It is a usual phenomenon certain literary works to be accompanied with visual representations, sketches, printed paintings or photographs. Actually, the proliferation of photography during the last decades has led us into a reverse act where a photograph, a photo album or a photography exhibition, is accompanied by selected texts. But why do we so often witness this artistic encounter? And more precisely, why do we witness the artistic blending of photography with poetry in particular? Could it be that these two artistic expressions are supplementary to each other? Could it be a new form of art or just a common quality existing inside photography and poetry? If we accept as a fact that the ‘visual’ exists inside poetry, can we assume that poetry exists inside an image? Maybe, Henry Fox Talbot’s* agony about a “magic mirror” - that «a special device might preserve a poetic account of nature in the form of a visual image» - was not in vain after all.
“Child in Forest”, Wynn Bullock, 1951 (MoMA collection)
Perhaps, the most common resemblance or analogy that one can identify between photography and poetry is usually the indirect, symbolic, metaphorical or allegoric, use of language – poetry’s language on the one hand and photography’s on the other. Of course, this is not a privilege of poetry and photography only, as most forms of art potentially employ this kind of language. Besides, as Arthur Danto had argued, the works of art cover the philosophical distance between the seeming appearance and the true nature of things, consciously addressing what he called to be the “literal falsity”. But, when poetry and photography discuss the awareness of reality in a philosophical way, perhaps they show increased degrees of freedom concerning the reader’s/viewer’s expression and imagination. Words obtain an extensive freedom in poetry’s content, symbolism, metaphor, as it can similarly happen with the depicted objects of a photograph. The lyricism, the rhyme and the meter, the sound patterns of a poem, find their equivalent expression in the elements of form in a photograph, in the use of light, in structure, symmetry geometry etc. Words in poetry, released from the bonds of their literal use, work similar to the way that images in photography break free from the mimetic function and the physical entity of the objects being represented.
«The Pilings», Wynn Bullock, 1958 (MoMA collection)
So, being enthusiastic by this finding, we could exclaim loudly that photography can aptly simulate poetry, legitimizing in a graceful way the “literal falsity”, the “poetic license” and the transformation of “language”. However, considering the way all the other forms of art take effect, we cannot exclude them from the above liberating function. Maybe, the connection between photography and poetry exists only due to the writer’s sensitivity and predilection. Maybe again, all arts function as one after all, and the plural form “arts” exists only for academic wanderings and ontological quests.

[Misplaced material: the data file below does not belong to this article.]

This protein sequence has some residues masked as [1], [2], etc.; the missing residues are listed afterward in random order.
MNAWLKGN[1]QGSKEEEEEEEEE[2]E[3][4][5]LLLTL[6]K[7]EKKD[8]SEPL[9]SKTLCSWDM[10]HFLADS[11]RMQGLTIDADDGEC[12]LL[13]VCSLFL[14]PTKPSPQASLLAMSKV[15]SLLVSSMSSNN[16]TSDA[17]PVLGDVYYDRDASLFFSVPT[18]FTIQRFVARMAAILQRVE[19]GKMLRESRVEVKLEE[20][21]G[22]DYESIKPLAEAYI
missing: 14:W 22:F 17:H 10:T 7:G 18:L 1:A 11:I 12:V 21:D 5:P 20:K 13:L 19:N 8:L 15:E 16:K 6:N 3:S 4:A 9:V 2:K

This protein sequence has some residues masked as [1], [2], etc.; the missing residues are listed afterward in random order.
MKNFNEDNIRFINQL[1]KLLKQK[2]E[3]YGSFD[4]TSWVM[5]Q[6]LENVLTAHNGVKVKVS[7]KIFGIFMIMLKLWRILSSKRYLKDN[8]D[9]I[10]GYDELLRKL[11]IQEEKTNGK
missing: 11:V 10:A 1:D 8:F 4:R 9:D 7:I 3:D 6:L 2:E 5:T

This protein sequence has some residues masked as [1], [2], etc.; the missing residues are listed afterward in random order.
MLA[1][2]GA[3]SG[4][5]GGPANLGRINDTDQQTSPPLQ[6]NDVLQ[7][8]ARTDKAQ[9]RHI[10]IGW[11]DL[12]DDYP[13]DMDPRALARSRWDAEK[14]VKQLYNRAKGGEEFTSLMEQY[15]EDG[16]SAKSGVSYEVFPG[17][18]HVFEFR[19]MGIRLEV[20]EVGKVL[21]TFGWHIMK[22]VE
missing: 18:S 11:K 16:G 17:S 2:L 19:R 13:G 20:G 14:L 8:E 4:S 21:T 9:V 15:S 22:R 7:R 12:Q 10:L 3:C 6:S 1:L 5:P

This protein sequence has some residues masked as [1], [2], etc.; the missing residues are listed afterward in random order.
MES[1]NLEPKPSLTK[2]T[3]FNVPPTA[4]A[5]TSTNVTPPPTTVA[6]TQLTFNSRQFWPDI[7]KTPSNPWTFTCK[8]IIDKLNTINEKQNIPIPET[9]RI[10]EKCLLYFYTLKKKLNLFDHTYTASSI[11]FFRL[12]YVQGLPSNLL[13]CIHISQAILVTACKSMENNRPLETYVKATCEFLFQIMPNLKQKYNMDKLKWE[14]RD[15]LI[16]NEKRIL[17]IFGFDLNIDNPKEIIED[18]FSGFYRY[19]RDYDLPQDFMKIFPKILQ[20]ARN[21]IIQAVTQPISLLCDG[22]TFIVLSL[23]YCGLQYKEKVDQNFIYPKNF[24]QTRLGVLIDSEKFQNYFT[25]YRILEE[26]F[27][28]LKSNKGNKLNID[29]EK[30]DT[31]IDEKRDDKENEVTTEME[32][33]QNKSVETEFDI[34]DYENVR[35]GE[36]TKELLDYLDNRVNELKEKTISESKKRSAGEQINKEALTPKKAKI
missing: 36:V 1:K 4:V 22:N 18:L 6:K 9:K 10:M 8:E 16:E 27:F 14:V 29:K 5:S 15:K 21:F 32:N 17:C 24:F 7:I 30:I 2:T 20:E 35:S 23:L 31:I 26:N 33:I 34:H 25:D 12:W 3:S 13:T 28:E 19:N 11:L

by Gerasimos Lountzis
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* William Henry Fox Talbot (1800–1877) was a British photography pioneer who invented the precursor of modern photographic camera.
Below we attach a short extract from Henry Fox Talbot’s poem included in:
Talbot, W. H. F. (1830). ‘The Magic Mirror'. Legendary Tales in Verse and Prose. London.
The Magic mirror
. . .
It was the bright and sunny month of May,
The hours seem'd long... she wearied of the day.
She traversed every hall, then went again,
For Pleasure seeking... seeking it in vain...
When through the Chamber dim she chanced to pass,
Where that dark curtain veil'd the Fatal Glass.
A sudden wish arose... she long'd to see...
But fear'd her father's words of mystery.
She stopp'd... drew nearer to behold the veil...
Touch'd it... then felt again her courage fail!
Three times she paused... but ah! the veil was thin,
A glorious Light was streaming from within!
It seems so lovely! Need I fear? she cried,
And with rash hand she flung its folds aside!
What show'd the Mirror? In an azure sky
The Sun was shining, calm and brilliantly,
And on as sweet a Vale he pour'd his beam
As ever smiled in youthful poet's dream:
With murmur soft, a hundred mazy rills
In silver tracks meander'd down the hills
And fed a crystal Lake, whose gentle shore
Was grassy bank with dark woods shadow'd o'er.
Far in the midst a lovely Isle there lay,
Where thousand birds of Indian plumage gay
Flutter'd like sparkling gems from tree to tree,
And caroll'd wild, with Nature's minstrelsy.
A Temple's fair proportion graced the Isle,
The rippling waters that around it smile
Reflect its columns in their sportive play
And glitter in the sun's unclouded ray.
And prints of tiny footsteps on the sand
Betray'd the gambols of some fairy band
Who now were flown, but scatter'd all around
Lay many a rosy chaplet on the ground,
And baskets heap'd with blushing fruits, and flow'rs